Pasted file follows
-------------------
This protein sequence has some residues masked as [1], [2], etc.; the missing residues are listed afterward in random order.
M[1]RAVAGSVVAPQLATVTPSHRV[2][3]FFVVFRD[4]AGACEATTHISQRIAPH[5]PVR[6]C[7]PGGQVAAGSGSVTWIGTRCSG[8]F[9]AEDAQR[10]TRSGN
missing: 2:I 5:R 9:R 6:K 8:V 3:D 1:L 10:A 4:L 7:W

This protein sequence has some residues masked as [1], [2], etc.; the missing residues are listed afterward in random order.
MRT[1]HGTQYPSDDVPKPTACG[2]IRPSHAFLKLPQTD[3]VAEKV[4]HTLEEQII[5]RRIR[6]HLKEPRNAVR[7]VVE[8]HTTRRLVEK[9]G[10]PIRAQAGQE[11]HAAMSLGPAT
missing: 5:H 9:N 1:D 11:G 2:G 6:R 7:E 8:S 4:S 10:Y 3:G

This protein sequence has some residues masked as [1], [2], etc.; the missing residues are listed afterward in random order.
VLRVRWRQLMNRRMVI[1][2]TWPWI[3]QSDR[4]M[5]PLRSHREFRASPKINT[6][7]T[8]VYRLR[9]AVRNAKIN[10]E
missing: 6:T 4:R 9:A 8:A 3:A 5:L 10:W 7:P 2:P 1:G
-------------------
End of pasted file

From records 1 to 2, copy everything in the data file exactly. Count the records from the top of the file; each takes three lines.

This protein sequence has some residues masked as [1], [2], etc.; the missing residues are listed afterward in random order.
M[1]RAVAGSVVAPQLATVTPSHRV[2][3]FFVVFRD[4]AGACEATTHISQRIAPH[5]PVR[6]C[7]PGGQVAAGSGSVTWIGTRCSG[8]F[9]AEDAQR[10]TRSGN
missing: 2:I 5:R 9:R 6:K 8:V 3:D 1:L 10:A 4:L 7:W

This protein sequence has some residues masked as [1], [2], etc.; the missing residues are listed afterward in random order.
MRT[1]HGTQYPSDDVPKPTACG[2]IRPSHAFLKLPQTD[3]VAEKV[4]HTLEEQII[5]RRIR[6]HLKEPRNAVR[7]VVE[8]HTTRRLVEK[9]G[10]PIRAQAGQE[11]HAAMSLGPAT
missing: 5:H 9:N 1:D 11:G 2:G 6:R 7:E 8:S 4:S 10:Y 3:G